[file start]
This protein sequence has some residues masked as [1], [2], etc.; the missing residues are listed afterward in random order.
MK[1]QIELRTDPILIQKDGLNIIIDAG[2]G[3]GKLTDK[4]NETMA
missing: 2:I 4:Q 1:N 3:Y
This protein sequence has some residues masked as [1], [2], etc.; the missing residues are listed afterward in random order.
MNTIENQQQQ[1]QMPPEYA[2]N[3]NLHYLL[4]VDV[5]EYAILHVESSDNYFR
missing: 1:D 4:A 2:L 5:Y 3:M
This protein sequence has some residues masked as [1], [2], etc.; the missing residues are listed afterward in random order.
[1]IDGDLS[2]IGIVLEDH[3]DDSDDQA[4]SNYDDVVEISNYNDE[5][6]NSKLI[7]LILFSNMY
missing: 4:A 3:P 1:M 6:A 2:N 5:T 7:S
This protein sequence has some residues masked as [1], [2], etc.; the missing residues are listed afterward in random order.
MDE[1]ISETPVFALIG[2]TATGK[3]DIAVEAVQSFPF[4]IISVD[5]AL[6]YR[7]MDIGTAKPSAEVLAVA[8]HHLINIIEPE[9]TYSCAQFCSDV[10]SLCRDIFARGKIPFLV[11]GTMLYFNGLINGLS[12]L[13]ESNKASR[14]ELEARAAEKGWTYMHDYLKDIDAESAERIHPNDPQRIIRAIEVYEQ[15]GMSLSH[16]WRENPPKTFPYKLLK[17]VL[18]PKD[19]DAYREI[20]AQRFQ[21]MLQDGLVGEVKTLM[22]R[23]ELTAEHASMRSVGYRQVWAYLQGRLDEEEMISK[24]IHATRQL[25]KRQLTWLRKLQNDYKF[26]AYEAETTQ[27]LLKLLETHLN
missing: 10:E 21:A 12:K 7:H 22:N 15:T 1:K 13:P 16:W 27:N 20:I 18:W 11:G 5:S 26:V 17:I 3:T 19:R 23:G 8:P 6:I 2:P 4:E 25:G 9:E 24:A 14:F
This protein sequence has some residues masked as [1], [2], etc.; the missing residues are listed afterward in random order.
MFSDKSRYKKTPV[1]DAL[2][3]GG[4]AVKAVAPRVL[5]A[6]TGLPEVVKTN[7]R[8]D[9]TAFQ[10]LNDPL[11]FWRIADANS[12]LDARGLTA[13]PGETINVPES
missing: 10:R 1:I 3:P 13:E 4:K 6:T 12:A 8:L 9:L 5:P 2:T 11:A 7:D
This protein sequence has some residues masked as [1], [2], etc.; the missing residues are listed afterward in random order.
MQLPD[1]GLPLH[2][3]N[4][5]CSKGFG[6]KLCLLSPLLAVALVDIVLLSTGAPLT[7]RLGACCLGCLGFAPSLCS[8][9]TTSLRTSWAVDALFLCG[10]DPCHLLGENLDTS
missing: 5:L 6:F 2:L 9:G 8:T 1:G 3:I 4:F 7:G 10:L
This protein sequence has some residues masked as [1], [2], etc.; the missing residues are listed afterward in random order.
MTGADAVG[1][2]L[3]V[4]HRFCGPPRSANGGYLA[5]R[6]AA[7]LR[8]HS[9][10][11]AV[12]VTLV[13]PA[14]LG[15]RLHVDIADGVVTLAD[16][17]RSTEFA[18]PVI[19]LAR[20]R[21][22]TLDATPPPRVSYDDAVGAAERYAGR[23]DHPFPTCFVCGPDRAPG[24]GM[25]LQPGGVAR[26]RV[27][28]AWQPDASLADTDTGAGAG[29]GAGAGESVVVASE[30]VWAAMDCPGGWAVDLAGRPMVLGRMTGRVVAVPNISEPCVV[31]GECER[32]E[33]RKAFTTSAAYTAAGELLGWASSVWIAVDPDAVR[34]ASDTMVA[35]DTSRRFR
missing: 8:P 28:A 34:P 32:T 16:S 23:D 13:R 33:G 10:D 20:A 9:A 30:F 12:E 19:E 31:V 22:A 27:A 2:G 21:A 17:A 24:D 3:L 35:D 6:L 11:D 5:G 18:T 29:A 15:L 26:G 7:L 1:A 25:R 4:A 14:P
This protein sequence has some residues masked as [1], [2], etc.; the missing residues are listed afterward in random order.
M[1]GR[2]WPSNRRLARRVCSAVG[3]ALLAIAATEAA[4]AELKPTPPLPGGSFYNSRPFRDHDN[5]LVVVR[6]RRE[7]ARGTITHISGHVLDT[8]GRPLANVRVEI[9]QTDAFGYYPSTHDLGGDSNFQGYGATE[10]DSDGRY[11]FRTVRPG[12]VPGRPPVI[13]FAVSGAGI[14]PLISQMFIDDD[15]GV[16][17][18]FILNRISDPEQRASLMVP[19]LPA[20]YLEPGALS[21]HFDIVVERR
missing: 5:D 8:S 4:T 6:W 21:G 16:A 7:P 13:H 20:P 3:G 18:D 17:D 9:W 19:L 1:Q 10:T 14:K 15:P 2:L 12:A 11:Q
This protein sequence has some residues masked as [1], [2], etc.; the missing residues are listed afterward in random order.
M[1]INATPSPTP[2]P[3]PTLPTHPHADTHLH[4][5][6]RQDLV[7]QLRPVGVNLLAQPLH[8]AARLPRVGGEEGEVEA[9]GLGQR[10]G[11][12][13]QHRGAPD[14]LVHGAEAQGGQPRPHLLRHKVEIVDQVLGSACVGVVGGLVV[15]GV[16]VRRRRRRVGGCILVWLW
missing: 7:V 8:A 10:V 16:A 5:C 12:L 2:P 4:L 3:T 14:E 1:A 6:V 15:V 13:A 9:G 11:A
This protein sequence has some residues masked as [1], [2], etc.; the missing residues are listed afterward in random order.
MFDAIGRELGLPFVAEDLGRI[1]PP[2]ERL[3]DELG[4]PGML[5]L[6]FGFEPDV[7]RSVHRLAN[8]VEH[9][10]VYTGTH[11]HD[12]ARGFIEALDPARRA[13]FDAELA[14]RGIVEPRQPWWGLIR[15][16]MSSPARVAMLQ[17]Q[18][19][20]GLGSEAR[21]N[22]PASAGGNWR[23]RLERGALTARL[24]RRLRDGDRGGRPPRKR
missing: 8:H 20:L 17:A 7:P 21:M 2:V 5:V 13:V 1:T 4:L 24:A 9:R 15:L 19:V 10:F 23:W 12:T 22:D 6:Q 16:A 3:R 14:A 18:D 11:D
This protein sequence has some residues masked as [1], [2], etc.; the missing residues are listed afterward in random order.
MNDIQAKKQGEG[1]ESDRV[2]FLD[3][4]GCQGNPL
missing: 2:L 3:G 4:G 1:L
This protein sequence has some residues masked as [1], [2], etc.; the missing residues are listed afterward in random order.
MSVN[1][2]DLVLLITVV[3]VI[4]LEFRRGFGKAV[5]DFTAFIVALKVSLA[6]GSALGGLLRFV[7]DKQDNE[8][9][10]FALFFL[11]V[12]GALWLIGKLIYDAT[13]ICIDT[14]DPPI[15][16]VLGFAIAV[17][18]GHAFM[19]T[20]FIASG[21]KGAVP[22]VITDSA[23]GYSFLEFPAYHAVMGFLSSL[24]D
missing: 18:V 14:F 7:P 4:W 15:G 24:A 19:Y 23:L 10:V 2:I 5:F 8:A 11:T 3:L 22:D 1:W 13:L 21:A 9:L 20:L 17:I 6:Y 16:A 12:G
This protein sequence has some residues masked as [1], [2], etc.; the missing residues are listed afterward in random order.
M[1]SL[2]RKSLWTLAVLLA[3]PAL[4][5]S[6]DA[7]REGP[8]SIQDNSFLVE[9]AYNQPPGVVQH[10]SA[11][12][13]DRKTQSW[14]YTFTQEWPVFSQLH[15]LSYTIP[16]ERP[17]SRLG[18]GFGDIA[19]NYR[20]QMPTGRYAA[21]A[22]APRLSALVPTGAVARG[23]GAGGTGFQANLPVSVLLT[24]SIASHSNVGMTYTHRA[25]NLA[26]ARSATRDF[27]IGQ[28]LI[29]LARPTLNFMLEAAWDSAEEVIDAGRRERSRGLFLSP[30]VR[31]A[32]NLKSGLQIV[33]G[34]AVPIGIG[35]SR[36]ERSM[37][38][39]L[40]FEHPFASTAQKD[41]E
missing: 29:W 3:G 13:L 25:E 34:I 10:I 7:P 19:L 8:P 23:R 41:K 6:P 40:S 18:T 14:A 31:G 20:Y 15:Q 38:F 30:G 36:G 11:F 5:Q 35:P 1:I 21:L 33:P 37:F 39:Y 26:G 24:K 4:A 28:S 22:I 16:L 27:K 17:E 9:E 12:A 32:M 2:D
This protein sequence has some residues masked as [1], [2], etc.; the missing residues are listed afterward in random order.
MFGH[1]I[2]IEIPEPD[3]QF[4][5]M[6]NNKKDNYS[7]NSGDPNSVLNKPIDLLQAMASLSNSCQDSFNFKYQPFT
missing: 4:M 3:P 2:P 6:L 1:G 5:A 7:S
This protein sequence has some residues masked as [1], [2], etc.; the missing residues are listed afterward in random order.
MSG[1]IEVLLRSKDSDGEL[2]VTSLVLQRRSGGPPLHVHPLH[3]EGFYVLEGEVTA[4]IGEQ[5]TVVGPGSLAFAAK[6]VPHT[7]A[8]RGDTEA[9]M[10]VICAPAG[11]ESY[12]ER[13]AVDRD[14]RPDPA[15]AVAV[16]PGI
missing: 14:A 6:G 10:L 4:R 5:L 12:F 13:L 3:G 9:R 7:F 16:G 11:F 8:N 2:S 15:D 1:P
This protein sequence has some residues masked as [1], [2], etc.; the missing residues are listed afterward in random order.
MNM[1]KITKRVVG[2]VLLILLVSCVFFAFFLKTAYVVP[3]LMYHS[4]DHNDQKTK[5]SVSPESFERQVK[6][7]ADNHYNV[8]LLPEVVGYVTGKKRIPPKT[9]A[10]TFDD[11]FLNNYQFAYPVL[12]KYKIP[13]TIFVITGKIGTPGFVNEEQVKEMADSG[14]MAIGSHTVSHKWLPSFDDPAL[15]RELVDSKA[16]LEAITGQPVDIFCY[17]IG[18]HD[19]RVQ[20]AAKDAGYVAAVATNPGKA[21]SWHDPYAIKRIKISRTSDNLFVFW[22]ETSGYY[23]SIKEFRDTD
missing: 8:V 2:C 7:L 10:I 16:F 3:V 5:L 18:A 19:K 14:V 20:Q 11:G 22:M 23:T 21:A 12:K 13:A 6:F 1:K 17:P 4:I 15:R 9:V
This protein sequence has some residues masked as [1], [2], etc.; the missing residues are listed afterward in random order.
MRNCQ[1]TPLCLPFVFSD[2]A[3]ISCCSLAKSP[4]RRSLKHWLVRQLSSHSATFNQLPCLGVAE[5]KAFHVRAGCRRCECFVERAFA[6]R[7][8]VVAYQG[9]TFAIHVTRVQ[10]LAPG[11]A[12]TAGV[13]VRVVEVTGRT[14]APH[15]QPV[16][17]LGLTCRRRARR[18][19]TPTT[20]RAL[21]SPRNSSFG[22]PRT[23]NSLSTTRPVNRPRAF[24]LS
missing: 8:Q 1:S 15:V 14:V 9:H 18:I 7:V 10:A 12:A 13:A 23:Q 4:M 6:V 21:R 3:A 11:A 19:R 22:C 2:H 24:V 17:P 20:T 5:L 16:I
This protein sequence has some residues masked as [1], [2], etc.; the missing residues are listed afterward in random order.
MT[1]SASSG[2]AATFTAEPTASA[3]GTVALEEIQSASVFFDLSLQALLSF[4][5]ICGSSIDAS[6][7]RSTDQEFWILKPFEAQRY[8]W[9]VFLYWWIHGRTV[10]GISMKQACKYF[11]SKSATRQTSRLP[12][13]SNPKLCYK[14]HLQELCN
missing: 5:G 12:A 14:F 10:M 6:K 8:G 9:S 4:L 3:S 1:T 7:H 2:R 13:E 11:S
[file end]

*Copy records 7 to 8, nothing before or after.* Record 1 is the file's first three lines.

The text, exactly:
This protein sequence has some residues masked as [1], [2], etc.; the missing residues are listed afterward in random order.
MTGADAVG[1][2]L[3]V[4]HRFCGPPRSANGGYLA[5]R[6]AA[7]LR[8]HS[9][10][11]AV[12]VTLV[13]PA[14]LG[15]RLHVDIADGVVTLAD[16][17]RSTEFA[18]PVI[19]LAR[20]R[21][22]TLDATPPPRVSYDDAVGAAERYAGR[23]DHPFPTCFVCGPDRAPG[24]GM[25]LQPGGVAR[26]RV[27][28]AWQPDASLADTDTGAGAG[29]GAGAGESVVVASE[30]VWAAMDCPGGWAVDLAGRPMVLGRMTGRVVAVPNISEPCVV[31]GECER[32]E[33]RKAFTTSAAYTAAGELLGWASSVWIAVDPDAVR[34]ASDTMVA[35]DTSRRFR
missing: 8:P 28:A 34:P 32:T 16:S 23:D 13:R 33:G 10:D 20:A 9:A 30:F 12:E 19:E 31:V 22:A 27:A 2:G 21:A 17:A 24:D 3:L 35:D 6:L 11:D 5:G 18:T 29:A 15:L 26:G 7:L 1:A 25:R 4:A 14:P
This protein sequence has some residues masked as [1], [2], etc.; the missing residues are listed afterward in random order.
M[1]GR[2]WPSNRRLARRVCSAVG[3]ALLAIAATEAA[4]AELKPTPPLPGGSFYNSRPFRDHDN[5]LVVVR[6]RRE[7]ARGTITHISGHVLDT[8]GRPLANVRVEI[9]QTDAFGYYPSTHDLGGDSNFQGYGATE[10]DSDGRY[11]FRTVRPG[12]VPGRPPVI[13]FAVSGAGI[14]PLISQMFIDDD[15]GV[16][17][18]FILNRISDPEQRASLMVP[19]LPA[20]YLEPGALS[21]HFDIVVERR
missing: 5:D 8:S 4:T 6:W 21:G 16:A 7:P 13:H 20:P 3:G 18:D 17:D 9:W 19:L 1:Q 10:T 14:K 15:P 2:L 12:A 11:Q